Apr 4, 2024 - News

These out-of-staters found out how metal it is to live in Florida

Illustration of a Florida vanity license plate with symbols implying a swear word.

Illustration: Allie Carl/Axios

An NBC News story making the rounds this week made us wonder if a come-to-Jesus moment about Florida is in order β€” if Jesus is termites and swamp a**.

The big picture: Among Florida's massive influx of new residents were at least a few who gave up on their Sunshine State dreams, per the report, pointing to issues including hurricanes, polarizing politics and high insurance costs.

  • Longtime residents who've departed cited similar struggles, plus discomfort over Florida's increasingly conservative policies, such as the six-week abortion ban going into effect next month.

Yes, but: Some of the critiques were less … urgent.

Case in point: "One of the first signs Barb Carter's move to Florida wasn't the postcard life she'd envisioned was the armadillo infestation in her home that caused $9,000 in damages," the piece begins.

Yes, and: "I thought the pace would be a little bit quieter, I thought it would be warmer," a Connecticut transplant told NBC. "I didn't expect it to be literally 100 degrees at night."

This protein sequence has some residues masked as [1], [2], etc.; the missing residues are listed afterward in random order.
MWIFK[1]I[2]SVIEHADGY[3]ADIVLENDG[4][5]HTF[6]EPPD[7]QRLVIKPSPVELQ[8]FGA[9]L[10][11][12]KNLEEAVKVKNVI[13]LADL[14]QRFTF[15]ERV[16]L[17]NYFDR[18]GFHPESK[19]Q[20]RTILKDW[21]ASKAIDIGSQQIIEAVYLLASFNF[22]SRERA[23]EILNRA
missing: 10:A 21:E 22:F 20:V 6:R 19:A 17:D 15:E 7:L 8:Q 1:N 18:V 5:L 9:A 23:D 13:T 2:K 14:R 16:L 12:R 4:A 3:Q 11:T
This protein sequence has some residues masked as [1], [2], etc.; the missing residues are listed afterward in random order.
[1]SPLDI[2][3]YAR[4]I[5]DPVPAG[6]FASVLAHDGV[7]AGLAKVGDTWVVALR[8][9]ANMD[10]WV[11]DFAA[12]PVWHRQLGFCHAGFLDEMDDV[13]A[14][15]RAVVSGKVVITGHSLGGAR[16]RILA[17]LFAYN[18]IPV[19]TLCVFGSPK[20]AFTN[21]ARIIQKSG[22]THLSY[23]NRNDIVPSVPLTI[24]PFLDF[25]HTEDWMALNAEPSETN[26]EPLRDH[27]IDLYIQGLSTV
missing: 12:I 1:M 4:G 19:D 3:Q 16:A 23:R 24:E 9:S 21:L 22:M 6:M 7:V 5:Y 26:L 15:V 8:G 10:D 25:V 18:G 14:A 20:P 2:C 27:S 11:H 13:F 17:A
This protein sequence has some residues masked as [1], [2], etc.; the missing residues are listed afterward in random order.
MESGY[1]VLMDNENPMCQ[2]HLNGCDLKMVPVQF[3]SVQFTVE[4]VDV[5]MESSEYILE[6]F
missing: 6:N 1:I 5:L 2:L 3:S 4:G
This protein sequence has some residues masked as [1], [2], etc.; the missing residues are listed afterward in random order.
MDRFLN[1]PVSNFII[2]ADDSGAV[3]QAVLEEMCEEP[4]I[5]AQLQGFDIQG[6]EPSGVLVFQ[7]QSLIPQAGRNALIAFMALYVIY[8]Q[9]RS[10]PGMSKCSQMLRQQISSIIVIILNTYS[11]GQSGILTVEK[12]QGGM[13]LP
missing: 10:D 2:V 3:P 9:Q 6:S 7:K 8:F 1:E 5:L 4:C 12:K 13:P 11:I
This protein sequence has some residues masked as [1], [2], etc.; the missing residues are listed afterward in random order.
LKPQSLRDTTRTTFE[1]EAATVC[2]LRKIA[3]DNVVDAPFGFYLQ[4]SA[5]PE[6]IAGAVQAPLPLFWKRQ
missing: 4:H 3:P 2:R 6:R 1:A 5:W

• Florida has a winter: It's summer. Temperatures don't climb to desert levels, but the humidity brings a knife-twist that makes going outside from May through much of October a regrettable decision β€” yes, even at night.
  • Here in Tampa Bay, even the Gulf becomes a hot tub, and those white sandy beaches y'all love so much become moot.

A few more issues to note: Sinkholes, sinking land and that time St. Petersburg had to clean up literal tons of dead fish killed by red tide.

The bottom line: Everyone has their reasons to leave (and reasons to stay!), but let's be clear-eyed about it. Leave your visions of utopia in Connecticut.

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